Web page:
REDBALDKNIGHT, also known as BRONZE BUTLER and Tick, is a cyberespionage group known to target Japanese organizations such as government agencies (including defense) as well as those in biotechnology, electronics manufacturing, and industrial chemistry. Their campaigns employ the Daserf backdoor (detected by Trend Micro as BKDR_DASERF, otherwise known as Muirim and Nioupale) that has four main capabilities: execute shell commands, download and upload data, take screenshots, and log keystrokes.
    Our recent telemetry, however, indicates that variants of Daserf were not only used to spy on and steal from Japanese and South Korean targets, but also against Russian, Singaporean, and Chinese enterprises. We also found various versions of Daserf that employ different techniques and use steganography—embedding codes in unexpected mediums or locations (i.e., images)—to conceal themselves better.
    Post from: Trendlabs Security Intelligence Blog - by Trend Micro
    REDBALDKNIGHT/BRONZE BULTER’s Daserf Backdoor Now Using Steganography
  • ChessMaster’s New Strategy: Evolving Tools and Tactics

    TrendLabs - Malware Blog
    A few months ago, we covered the ChessMaster cyberespionage campaign, which leveraged a variety of toolsets and malware to compromise its targets—primarily organizations in Japan. A few weeks ago, we observed new activity from ChessMaster, with notable evolutions in terms of new tools and tactics that weren't present in the initial attacks.
    Post from: Trendlabs Security Intelligence Blog - by Trend Micro
    ChessMaster’s New Strategy: Evolving Tools and Tactics
  • App Stores that Formerly Coddled ZNIU Found Distributing a New iXintpwn/YJSNPI Variant

    TrendLabs - Malware Blog
    We covered iXintpwn/YJSNPI in a previous blog post and looked into how it renders an iOS device unresponsive by overflowing it with icons. This threat comes in the form of an unsigned profile that crashes the standard application that manages the iOS home screen when installed. The malicious profile also exploits certain features to make iXintpwn/YJSNPI more difficult to uninstall.
    We recently discovered a new variant of iXintpwn/YJSNPI (detected by Trend Micro as IOS_YJSNPI.A) that uses a signed profile to conduct different attacks compared to its predecessor. IOS_YJSNPI.A is extracted from either of the two app stores—hxxp://m[.]3454[.]com and hxxp://m[.]973[.]com. Based on our analysis, this new variant’s main purpose is not to damage users’ operating systems, but to lure users into downloading repackaged apps.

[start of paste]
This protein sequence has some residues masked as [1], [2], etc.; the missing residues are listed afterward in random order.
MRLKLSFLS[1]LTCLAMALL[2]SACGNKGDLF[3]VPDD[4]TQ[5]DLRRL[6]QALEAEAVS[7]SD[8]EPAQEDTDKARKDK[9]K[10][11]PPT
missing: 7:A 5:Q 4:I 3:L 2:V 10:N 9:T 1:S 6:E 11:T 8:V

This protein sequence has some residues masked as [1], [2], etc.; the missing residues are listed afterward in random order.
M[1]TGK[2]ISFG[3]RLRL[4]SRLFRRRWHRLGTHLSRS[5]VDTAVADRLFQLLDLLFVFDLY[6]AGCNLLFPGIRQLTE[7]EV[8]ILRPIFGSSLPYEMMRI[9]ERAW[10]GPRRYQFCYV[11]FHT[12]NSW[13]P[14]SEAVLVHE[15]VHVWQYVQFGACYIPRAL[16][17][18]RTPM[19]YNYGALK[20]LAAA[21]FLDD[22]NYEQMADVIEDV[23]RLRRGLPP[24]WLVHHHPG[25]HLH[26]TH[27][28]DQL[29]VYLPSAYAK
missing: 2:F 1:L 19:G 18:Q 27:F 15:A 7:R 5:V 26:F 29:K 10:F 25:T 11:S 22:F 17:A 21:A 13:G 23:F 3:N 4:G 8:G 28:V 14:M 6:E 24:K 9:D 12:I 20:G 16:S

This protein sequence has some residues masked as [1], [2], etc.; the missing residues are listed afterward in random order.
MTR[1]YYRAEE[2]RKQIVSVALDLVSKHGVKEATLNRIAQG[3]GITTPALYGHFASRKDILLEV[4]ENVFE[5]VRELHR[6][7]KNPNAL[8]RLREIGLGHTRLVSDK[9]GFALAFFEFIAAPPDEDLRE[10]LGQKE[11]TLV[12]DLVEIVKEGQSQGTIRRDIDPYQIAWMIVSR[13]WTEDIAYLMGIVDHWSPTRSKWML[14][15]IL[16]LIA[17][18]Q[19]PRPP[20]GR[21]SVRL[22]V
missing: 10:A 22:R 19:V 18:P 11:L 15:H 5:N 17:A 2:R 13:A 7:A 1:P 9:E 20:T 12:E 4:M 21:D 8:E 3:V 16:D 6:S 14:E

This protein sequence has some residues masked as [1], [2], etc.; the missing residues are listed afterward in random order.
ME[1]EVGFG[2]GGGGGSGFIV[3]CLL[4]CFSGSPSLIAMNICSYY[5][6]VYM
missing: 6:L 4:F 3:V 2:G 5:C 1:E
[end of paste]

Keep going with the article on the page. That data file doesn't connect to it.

Post from: Trendlabs Security Intelligence Blog - by Trend Micro
    App Stores that Formerly Coddled ZNIU Found Distributing a New iXintpwn/YJSNPI Variant
  • Coin Miner Mobile Malware Returns, Hits Google Play

    TrendLabs - Malware Blog
    The efficacy of mobile devices to actually produce cryptocurrency in any meaningful amount is still doubtful. However, the effects on users of affected devices are clear: increased device wear and tear, reduced battery life, comparably slower performance.
    Recently, we found that apps with malicious cryptocurrency mining capabilities on Google Play. These apps used dynamic JavaScript loading and native code injection to avoid detection. We detect these apps as ANDROIDOS_JSMINER and ANDROIDOS_CPUMINER.
    Post from: Trendlabs Security Intelligence Blog - by Trend Micro
    Coin Miner Mobile Malware Returns, Hits Google Play
  • Bad Rabbit Ransomware Spreads via Network, Hits Ukraine and Russia

    TrendLabs - Malware Blog
    A ransomware campaign is currently ongoing, hitting Eastern European countries with what seems to be a variant of the Petya ransomware dubbed Bad Rabbit.
    Post from: Trendlabs Security Intelligence Blog - by Trend Micro
    Bad Rabbit Ransomware Spreads via Network, Hits Ukraine and Russia
  • A Look at Locky Ransomware’s Recent Spam Activities

    TrendLabs - Malware Blog
    Ransomware has been one of the most prevalent, prolific, and pervasive threats in the 2017 threat landscape, with financial losses among enterprises and end users now likely to have reached billions of dollars. Locky ransomware, in particular, has come a long way since first emerging in early 2016. Despite the number of times it apparently spent in hiatus, Locky remains a relevant and credible threat given its impact on end users and especially businesses. Our detections show that it's making another comeback with new campaigns.
    A closer look at the file-encrypting malware’s activities reveals a constant: the use of spam. While they remain a major entry point for ransomware, Locky appears to be concentrating its distribution through large-scale spam campaigns of late, regardless of the variants released by its operators/developers.
    Post from: Trendlabs Security Intelligence Blog - by Trend Micro
    A Look at Locky Ransomware’s Recent Spam Activities